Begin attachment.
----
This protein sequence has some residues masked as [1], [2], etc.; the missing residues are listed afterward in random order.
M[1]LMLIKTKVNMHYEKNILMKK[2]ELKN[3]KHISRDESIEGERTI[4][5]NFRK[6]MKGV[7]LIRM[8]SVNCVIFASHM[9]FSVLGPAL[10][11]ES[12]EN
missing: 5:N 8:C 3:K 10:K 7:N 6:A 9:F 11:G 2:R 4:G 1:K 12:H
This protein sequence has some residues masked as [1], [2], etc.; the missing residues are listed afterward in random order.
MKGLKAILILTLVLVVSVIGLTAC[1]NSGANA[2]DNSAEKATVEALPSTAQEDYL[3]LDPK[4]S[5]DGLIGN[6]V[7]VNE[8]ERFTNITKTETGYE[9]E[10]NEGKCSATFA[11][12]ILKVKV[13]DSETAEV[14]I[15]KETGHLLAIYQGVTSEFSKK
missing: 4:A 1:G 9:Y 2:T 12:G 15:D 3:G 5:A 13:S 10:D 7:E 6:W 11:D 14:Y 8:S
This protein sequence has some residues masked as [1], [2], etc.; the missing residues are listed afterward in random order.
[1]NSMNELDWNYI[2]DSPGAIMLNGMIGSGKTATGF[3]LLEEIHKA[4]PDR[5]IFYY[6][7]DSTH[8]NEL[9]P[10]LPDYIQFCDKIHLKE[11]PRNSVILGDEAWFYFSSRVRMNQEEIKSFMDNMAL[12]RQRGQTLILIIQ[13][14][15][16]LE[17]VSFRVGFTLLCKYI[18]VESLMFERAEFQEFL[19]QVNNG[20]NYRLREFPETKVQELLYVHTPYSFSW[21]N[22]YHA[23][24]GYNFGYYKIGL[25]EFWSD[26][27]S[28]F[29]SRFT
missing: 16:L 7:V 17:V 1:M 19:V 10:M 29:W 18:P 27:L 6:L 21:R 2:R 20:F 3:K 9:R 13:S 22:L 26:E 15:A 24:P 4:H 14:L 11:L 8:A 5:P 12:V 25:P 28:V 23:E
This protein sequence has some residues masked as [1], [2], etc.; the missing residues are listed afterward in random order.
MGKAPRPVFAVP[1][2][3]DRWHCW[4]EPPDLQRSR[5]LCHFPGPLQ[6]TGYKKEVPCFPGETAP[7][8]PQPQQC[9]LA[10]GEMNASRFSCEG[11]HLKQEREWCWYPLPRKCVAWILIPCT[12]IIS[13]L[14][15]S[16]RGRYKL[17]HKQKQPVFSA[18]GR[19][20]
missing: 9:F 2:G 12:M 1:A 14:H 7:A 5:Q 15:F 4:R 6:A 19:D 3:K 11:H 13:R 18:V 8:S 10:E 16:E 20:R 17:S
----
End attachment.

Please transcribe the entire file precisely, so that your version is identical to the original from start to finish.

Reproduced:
This protein sequence has some residues masked as [1], [2], etc.; the missing residues are listed afterward in random order.
M[1]LMLIKTKVNMHYEKNILMKK[2]ELKN[3]KHISRDESIEGERTI[4][5]NFRK[6]MKGV[7]LIRM[8]SVNCVIFASHM[9]FSVLGPAL[10][11]ES[12]EN
missing: 5:N 8:C 3:K 10:K 7:N 6:A 9:F 11:G 2:R 4:G 1:K 12:H
This protein sequence has some residues masked as [1], [2], etc.; the missing residues are listed afterward in random order.
MKGLKAILILTLVLVVSVIGLTAC[1]NSGANA[2]DNSAEKATVEALPSTAQEDYL[3]LDPK[4]S[5]DGLIGN[6]V[7]VNE[8]ERFTNITKTETGYE[9]E[10]NEGKCSATFA[11][12]ILKVKV[13]DSETAEV[14]I[15]KETGHLLAIYQGVTSEFSKK
missing: 4:A 1:G 9:Y 2:T 12:G 15:D 3:G 5:A 13:S 10:D 7:E 6:W 11:D 14:Y 8:S
This protein sequence has some residues masked as [1], [2], etc.; the missing residues are listed afterward in random order.
[1]NSMNELDWNYI[2]DSPGAIMLNGMIGSGKTATGF[3]LLEEIHKA[4]PDR[5]IFYY[6][7]DSTH[8]NEL[9]P[10]LPDYIQFCDKIHLKE[11]PRNSVILGDEAWFYFSSRVRMNQEEIKSFMDNMAL[12]RQRGQTLILIIQ[13][14][15][16]LE[17]VSFRVGFTLLCKYI[18]VESLMFERAEFQEFL[19]QVNNG[20]NYRLREFPETKVQELLYVHTPYSFSW[21]N[22]YHA[23][24]GYNFGYYKIGL[25]EFWSD[26][27]S[28]F[29]SRFT
missing: 16:L 7:V 17:V 1:M 19:V 10:M 29:W 18:P 27:L 6:L 21:R 2:R 20:F 3:K 9:R 13:S 22:L 26:E 15:A 24:P 4:H 14:L 11:L 8:A 5:P 12:V 25:P 28:V 23:E
This protein sequence has some residues masked as [1], [2], etc.; the missing residues are listed afterward in random order.
MGKAPRPVFAVP[1][2][3]DRWHCW[4]EPPDLQRSR[5]LCHFPGPLQ[6]TGYKKEVPCFPGETAP[7][8]PQPQQC[9]LA[10]GEMNASRFSCEG[11]HLKQEREWCWYPLPRKCVAWILIPCT[12]IIS[13]L[14][15]S[16]RGRYKL[17]HKQKQPVFSA[18]GR[19][20]
missing: 9:F 2:G 12:M 1:A 14:H 7:A 5:Q 15:F 4:R 6:A 19:D 3:K 11:H 13:R 18:V 8:S 10:E 16:E 20:R 17:S